Five minutes after dropping his lure into the Kenai River, Staff Sgt. Warren Woods landed a 43-inch king salmon and spent the rest of the day kicked back watching others try for the same.
Woods, an Army veteran with 23 years service, joined 117 other soldiers and 37 guides on the river Thursday for the start of a two-day king fishing adventure hosted by the Kenai River Wounded Warrior group.
"It's my first time ever fishing," Woods said. "I definitely feel appreciated."
It was a good day on the river for the soldiers who brought in 12 fish in their four hours out on the water.
"One boat limited out," said Dave Goggia, president of the Kenai River Professional Guide Association and chairman for the Kenai River Wounded Warrior group. "That's pretty darn good."
The Kenai River Wounded Warrior group is not affiliated with the national Wounded Warrior Project.
Goggia said several active-duty members of the military who weren't wounded got to join their counterparts on the river.
"They didn't have as many wounded soldiers rehabilitating this year which is great," Goggia said.
Guide Alex Douthit said he took the day off of work to assist with the event because it felt good to help such a good cause.
He sat quietly in his boat until about 12:45 p.m. when things started to get interesting. The soldiers arrived at the Pillars boat launch and Douthit grinned up at the sky saying the cloud cover made the fish braver. He was one of the first to grab four soldiers from Joint Base Elmendorf-Richardson and motor out onto the river. He couldn't wait to get everyone's lines wet saying they couldn't catch anything if nothing was in the water.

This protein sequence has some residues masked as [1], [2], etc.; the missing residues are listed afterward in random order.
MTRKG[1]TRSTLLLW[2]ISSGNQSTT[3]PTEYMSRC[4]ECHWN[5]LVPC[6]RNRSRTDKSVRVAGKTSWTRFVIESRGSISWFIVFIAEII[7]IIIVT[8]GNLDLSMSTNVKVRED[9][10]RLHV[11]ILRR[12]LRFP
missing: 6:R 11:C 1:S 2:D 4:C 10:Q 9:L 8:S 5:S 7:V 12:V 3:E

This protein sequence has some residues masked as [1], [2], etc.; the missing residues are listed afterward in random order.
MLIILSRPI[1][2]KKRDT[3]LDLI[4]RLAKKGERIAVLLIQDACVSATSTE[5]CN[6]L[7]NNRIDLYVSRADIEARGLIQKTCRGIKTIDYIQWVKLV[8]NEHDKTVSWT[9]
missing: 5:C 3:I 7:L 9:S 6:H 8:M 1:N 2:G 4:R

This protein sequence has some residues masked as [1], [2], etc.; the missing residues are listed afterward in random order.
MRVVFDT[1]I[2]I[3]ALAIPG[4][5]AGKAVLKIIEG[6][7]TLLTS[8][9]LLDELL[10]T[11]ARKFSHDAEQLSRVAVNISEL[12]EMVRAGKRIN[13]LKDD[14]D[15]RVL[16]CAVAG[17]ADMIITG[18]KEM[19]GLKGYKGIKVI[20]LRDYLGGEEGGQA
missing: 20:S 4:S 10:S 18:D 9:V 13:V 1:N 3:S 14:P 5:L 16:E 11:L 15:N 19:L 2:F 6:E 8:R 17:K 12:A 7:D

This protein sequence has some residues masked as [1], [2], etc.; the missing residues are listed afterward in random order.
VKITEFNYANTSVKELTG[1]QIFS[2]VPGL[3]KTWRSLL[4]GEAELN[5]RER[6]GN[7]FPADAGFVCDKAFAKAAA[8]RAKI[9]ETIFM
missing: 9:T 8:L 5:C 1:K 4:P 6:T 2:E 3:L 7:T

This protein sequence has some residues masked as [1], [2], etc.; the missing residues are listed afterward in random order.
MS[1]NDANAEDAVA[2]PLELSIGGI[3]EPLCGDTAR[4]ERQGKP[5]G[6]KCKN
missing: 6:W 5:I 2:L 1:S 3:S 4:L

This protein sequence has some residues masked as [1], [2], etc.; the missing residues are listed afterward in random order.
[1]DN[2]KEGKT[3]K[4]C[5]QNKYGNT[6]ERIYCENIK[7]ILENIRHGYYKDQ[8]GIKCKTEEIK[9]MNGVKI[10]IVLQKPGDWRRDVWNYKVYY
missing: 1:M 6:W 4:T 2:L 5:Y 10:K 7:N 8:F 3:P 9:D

He ran them through basic boat safety and had the group laughing in no time.
"I've never had a fire, hope I don't have one today. But, if we do jump out," Douthit said.
After the first 10 minutes, Douthit settled in and relaxed motioning for everyone else to do the same.
"Fishing on the Kenai is a lot of hours of sheer boredom broken up by a few seconds of sheer terror," he joked.
"Sounds like my last relationship," A.J. Compton said as everyone else on the boat dissolved into laughter.
Compton, a native Texan, said he'd been in Alaska since December and was excited to get the chance to get outside and try fishing.
"Someone said fishing," Compton said before sitting bolt upright in mock excitement. "I was like, fishing? Usually I'm either at work or trying to do some type of sport at the gym. We're in the office all day so we don't get much of a chance to get out and do stuff."
The fishing is a little bit different on the Kenai than what Compton is used too.
"I grew up with bass and catfish," he said. "I'll use live bait like minnows."
Phil Kuznicki, a Michigan native who works alongside Compton in protocol, laughed as Compton cracked jokes about Kuznicki's pregnant wife not wanting to let him out on the river. This prompted a round of jokes and stories on the boat about pregnant wives and men who'd rather be fishing.
Kuznicki said later his wife was 34 weeks along so it wasn't a big deal.
"She just teased me a little," he said.
He said he was happy to have gotten the chance to go out onto the river.
"I probably wouldn't have done it if it wasn't paid for," Kuznicki said. "It's a three hour drive and gas is like five dollars."
Goggia said it was one of the largest groups that he'd ever seen during the six years the group has been hosting soldiers on the river.
The group will go out again early Friday morning before having an afternoon cook-out and Goggia said he was proud of the community members who pitched in to volunteer their time or money.
"We never have any problems finding people to donate," he said. "I think it's because of the cause. These troops are so deserving. I think everybody has a place in their heart for that."
Rashah McChesney can be reached at firstname.lastname@example.org.